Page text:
The title track to David Krakauer's Bubbemeises - Lies My Gramma Told Me (Label Bleu) bastes in a smidgen of hip hop shtick, positing DK's complaining clarinet against cracking beats and the inevitable rap. Krakauer plays nice with his licorice stick. He also plays down and dirty when he wants to, unleashing growls and moans on "MS N.C." that any didgeridu-ist would envy. "Moskovitz and Loops of It" cooks like a grease fire, evoking the early Klezmatics with a serious caffeine buzz as Will Holshouser's gypsy accordion contributes a Le Hot Club de Gomorrah apocalyptic ambience. When both castanets and a the sample of a cozy jazz vocal chorus pop up on "B Flat A La Socalled," and Krakauer paces Sheryl Bailey's acid guitar runs, you realize that this disc may veer off in any direction, and probably will. Every kaleidoscopic cut is instantly recognizable as klezmer even as DK and band mates give tradition a poke in the eye.

            Migration (Lila Sound Productions) isn't recommended for the impatient or itchy. These duets for Keyavash Nourai's violin and composer Shahrokh Yadegari's 'Lila' computer software unfold slowly over four extended compositions that merge together into a single sprawling work. Unlike most computer-based electronic music, the digital manipulations here have nothing to do with pounding beats and teeth rattling repetition. Yadegari captures and alters Nourai's Persian-themed string improvisations and plays them back to him for further improvisation in what the liner notes describe as "a continual and circular process." Once the compositions develop, it can be difficult determining whether you're hearing the violinist in real time or the Lila maestro.  The results are lovely, if a bit low key, unless you're able to focus your complete attention on the music. Then it becomes a full-scale transportation device.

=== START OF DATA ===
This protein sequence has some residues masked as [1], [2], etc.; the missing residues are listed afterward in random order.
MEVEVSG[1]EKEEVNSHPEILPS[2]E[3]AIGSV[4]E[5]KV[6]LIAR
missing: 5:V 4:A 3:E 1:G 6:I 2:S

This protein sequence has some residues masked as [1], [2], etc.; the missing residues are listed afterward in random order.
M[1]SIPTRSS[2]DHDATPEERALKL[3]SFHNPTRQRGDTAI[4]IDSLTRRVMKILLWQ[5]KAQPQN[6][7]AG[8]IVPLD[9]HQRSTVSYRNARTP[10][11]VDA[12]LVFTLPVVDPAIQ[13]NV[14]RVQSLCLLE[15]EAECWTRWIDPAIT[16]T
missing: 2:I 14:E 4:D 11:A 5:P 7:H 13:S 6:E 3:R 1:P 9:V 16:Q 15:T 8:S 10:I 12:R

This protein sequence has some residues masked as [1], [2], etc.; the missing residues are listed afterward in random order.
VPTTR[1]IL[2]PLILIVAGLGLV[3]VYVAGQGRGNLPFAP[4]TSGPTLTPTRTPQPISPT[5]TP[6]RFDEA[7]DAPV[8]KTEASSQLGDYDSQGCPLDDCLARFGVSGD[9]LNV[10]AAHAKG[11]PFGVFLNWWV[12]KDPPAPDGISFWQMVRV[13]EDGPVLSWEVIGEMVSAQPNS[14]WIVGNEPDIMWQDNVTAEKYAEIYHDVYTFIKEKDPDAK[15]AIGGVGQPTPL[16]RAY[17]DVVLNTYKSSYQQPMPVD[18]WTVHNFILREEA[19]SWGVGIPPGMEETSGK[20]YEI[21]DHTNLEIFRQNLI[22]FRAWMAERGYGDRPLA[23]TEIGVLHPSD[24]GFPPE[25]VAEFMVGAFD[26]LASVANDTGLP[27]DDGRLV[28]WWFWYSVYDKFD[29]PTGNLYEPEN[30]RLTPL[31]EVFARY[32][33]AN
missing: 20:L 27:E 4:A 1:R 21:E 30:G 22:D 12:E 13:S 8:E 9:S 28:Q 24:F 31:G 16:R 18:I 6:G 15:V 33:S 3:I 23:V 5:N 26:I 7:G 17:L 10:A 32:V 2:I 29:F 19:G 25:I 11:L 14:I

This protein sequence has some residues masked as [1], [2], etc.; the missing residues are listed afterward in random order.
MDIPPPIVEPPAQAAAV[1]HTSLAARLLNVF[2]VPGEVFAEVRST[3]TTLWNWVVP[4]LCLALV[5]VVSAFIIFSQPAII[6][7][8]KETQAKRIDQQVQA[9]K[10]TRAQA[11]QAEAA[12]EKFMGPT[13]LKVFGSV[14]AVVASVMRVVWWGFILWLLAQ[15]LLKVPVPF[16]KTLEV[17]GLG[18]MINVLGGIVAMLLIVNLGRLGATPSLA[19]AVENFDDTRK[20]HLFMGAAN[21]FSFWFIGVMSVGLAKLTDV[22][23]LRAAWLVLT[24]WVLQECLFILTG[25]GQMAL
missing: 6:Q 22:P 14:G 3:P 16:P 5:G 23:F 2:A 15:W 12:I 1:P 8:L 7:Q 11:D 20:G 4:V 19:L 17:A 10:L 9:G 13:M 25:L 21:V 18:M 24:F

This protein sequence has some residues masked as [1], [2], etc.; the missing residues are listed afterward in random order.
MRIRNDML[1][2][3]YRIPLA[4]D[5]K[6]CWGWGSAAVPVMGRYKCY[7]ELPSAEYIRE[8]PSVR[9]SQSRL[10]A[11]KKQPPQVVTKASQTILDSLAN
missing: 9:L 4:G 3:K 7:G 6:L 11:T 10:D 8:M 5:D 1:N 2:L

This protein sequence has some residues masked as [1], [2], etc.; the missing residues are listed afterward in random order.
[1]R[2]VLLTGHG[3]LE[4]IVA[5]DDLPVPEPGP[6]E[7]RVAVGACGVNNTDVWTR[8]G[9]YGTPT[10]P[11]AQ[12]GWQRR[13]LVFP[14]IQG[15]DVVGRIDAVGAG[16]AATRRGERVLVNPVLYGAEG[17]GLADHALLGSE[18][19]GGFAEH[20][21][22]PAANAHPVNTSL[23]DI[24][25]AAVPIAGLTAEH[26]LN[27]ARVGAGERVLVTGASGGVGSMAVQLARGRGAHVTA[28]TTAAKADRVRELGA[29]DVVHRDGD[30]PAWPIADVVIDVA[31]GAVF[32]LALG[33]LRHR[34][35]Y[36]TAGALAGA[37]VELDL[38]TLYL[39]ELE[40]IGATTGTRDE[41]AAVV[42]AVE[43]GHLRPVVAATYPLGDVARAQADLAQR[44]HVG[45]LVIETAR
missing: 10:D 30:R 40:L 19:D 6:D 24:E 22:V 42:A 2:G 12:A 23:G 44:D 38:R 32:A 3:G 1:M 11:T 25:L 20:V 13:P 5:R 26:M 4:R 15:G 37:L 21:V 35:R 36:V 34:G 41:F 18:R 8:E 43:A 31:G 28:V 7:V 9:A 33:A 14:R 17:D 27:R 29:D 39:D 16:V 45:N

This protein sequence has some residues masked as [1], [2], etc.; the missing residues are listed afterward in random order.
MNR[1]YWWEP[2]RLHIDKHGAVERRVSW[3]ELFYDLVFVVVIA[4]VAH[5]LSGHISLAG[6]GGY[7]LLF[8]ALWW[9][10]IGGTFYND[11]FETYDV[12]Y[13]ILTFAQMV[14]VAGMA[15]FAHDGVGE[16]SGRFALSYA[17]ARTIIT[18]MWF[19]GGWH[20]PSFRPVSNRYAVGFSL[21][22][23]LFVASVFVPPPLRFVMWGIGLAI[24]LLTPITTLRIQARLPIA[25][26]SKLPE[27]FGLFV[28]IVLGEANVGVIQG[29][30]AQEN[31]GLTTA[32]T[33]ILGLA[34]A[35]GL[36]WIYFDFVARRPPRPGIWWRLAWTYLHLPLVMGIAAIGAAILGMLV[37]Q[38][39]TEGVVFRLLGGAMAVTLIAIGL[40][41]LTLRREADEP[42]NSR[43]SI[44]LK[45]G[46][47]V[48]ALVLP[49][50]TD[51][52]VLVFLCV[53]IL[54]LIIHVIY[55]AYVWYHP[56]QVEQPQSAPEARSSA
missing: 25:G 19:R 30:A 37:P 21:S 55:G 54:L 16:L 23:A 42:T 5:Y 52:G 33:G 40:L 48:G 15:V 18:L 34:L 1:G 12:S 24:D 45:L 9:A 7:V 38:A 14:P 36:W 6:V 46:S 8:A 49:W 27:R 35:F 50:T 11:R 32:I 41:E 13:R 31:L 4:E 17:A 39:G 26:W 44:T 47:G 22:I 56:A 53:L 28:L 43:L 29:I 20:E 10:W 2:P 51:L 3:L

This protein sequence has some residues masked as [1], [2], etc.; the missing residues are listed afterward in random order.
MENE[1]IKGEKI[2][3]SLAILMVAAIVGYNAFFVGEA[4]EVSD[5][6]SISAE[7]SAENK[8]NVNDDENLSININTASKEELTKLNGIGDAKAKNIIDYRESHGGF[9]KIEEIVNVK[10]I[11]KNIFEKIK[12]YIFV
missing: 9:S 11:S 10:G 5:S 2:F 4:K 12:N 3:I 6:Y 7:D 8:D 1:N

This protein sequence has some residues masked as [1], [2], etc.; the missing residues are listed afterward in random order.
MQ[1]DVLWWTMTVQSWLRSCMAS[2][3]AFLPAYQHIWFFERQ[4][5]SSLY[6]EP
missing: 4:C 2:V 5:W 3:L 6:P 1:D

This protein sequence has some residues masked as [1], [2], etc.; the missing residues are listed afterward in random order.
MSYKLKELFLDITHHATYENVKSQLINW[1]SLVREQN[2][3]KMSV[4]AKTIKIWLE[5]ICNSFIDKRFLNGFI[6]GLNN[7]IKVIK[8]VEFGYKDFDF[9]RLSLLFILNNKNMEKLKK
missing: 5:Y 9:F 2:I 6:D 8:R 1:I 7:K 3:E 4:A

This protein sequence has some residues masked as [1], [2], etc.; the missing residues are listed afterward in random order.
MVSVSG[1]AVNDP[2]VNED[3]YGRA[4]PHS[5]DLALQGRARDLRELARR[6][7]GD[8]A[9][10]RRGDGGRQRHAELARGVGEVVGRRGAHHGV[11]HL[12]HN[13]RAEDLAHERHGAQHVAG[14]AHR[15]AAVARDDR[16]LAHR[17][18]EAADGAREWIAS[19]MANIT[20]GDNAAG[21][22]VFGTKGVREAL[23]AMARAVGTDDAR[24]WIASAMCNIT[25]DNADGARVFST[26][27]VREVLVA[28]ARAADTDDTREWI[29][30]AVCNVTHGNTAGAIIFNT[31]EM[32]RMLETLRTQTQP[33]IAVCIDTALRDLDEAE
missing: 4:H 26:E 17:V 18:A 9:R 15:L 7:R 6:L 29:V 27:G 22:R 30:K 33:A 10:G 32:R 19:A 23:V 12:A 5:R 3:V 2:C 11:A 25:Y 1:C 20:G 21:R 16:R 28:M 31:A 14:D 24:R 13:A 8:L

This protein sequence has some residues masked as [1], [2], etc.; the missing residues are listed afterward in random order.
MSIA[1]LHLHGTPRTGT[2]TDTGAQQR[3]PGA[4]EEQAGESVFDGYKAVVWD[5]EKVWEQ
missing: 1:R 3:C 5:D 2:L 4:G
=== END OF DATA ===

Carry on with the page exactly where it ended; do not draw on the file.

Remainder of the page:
Unlike most of the other Tuareg bands, Tartit isn't so intense that you need to thrust a digitalis tablet under your tongue before firing up their music. Acoustic and electric guitar, local stringed instruments, throttling tinde drums, and handclaps charge the songs on Abacabok (Crammed Discs) with a near hippie ambience, as if Brian Jones took a hiatus from Their Satanic Majesties Request-era Stones to hang out with a caravan in Timbuktu. "Eha Ehenia" with its warbling female call and response vocals and primitive ganged beats is as close as this gets to a spirit possession soundtrack, though none of the pieces here feel particularly like pop. While there's nothing much to hum, the simple melodies will overhang your day like a wispy cloud positioned between you and the sun.